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Colonizing Mars with robots may sound like the stuff of science fiction. But believe it or not, three Massachusetts universities are trying to make that a reality.

A special delivery arrived at UMass Lowell this week from the Johnson Space Center. After a national contest, NASA chose a joint team from UMass Lowell and Northeastern to get this package.  Inside was a $2 million humanoid robot named Valkyrie (but they call her Val). She’s one of the most advanced in the world.

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“It’s awesome,” said University of Massachusetts, Lowell project head Holly Yanco. “I’ve been restraining myself from hugging the robot in front of everyone else in the group. But really I’m so excited that she’s here. We’ve been really anxiously awaiting her arrival.”

Like any shiny new toy, she requires some assembly. A team of engineers attached Val’s arms and legs, and tested to make sure everything was working.

“She’s a six-foot-tall, 300-pound humanoid robot that’s really meant to look like an astronaut,” said Yanco.  “She’s hopefully one day going to go to Mars. Not this actual robot but a robot just like her will go to Mars and help set up a habitat for people before the astronauts get there.”

NASA is hoping to send a manned mission to Mars some time in the 2030s. And Kris Verdeyen of NASA says Val could play a critical role in keeping things working until they get there.

“So perhaps mission control Houston gets an error light on their console,” said Verdeyen. “’Hey, there’s something wrong with the solar panel.’ The robot walks over to the panel and, points the cameras at it. ‘Oh, the solar panel’s covered with dust.’ So then we go back to the tool kit and just brush the thing off.”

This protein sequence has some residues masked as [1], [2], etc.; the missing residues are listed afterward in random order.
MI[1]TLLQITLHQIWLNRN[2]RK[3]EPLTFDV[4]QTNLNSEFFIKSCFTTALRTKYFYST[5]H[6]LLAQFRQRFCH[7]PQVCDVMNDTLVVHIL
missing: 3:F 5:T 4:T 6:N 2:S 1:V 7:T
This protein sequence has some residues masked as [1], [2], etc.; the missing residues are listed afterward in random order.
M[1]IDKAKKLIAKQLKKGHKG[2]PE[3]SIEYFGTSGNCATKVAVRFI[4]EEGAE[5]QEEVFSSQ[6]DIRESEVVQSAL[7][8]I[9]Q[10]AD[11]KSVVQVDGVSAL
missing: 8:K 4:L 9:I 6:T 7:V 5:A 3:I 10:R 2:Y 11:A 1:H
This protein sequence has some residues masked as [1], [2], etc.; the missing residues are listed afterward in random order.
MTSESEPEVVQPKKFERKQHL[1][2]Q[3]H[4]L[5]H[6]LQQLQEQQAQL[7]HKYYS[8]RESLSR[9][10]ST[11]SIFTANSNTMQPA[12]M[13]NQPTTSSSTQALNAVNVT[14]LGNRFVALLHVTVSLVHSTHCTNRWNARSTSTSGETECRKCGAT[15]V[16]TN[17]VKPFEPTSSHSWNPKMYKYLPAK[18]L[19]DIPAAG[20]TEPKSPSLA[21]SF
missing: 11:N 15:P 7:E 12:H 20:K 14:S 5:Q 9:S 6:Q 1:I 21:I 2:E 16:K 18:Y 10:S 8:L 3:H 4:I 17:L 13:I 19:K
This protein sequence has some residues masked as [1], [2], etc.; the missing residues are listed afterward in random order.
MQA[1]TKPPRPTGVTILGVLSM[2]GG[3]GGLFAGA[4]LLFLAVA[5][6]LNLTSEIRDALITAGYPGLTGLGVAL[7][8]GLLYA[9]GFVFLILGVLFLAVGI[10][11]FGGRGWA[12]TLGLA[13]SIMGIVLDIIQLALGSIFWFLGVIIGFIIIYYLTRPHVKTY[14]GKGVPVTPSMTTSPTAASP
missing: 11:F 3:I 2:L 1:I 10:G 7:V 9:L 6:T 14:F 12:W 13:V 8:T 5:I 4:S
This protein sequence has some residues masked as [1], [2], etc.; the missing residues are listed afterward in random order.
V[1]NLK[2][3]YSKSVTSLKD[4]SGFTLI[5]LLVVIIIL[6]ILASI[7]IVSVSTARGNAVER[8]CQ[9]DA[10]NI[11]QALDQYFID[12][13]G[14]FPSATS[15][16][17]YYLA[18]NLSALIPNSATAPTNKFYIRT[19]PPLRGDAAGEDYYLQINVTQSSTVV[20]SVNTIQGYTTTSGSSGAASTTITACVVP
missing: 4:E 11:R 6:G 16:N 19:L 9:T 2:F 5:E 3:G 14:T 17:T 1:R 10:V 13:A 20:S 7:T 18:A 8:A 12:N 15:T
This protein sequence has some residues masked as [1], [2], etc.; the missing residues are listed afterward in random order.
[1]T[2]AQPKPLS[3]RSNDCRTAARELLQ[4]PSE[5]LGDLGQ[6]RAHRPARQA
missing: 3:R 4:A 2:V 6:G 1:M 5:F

But the robot isn’t actually able to do all that yet. And that’s where the programming skills of the Massachusetts universities come in.

The head of the Northeastern team, Taskin Padir, says Mars is so far away that the robots are going to have to figure some stuff out for themselves.

“It will take 20 minutes for a single comment to travel from Earth to Mars,” said Padir. “So the idea here is, we need to make these robots capable, more autonomous, not only at the decision making level but also at the task execution level so that they can be useful for those missions.”

There are only four of these robots in the world, and two of them are going to Massachusetts universities. MIT is getting theirs in a few weeks.

 “I think it shows that Massachusetts is a powerhouse in robotics,” said Yanco. “We actually have over 100 companies here in the state and there are over eight academic institutions doing robotics here in the state and there’s a lot of brainpower.”

And while this particular generation of Valkyrie won’t leave Earth, the work that’s being done here means her great granddaughter may some day be walking on the surface of the red planet.

(You can meet Valkyrie for yourself. UMass Lowell is hosting an open house at their robotics center on May 16.)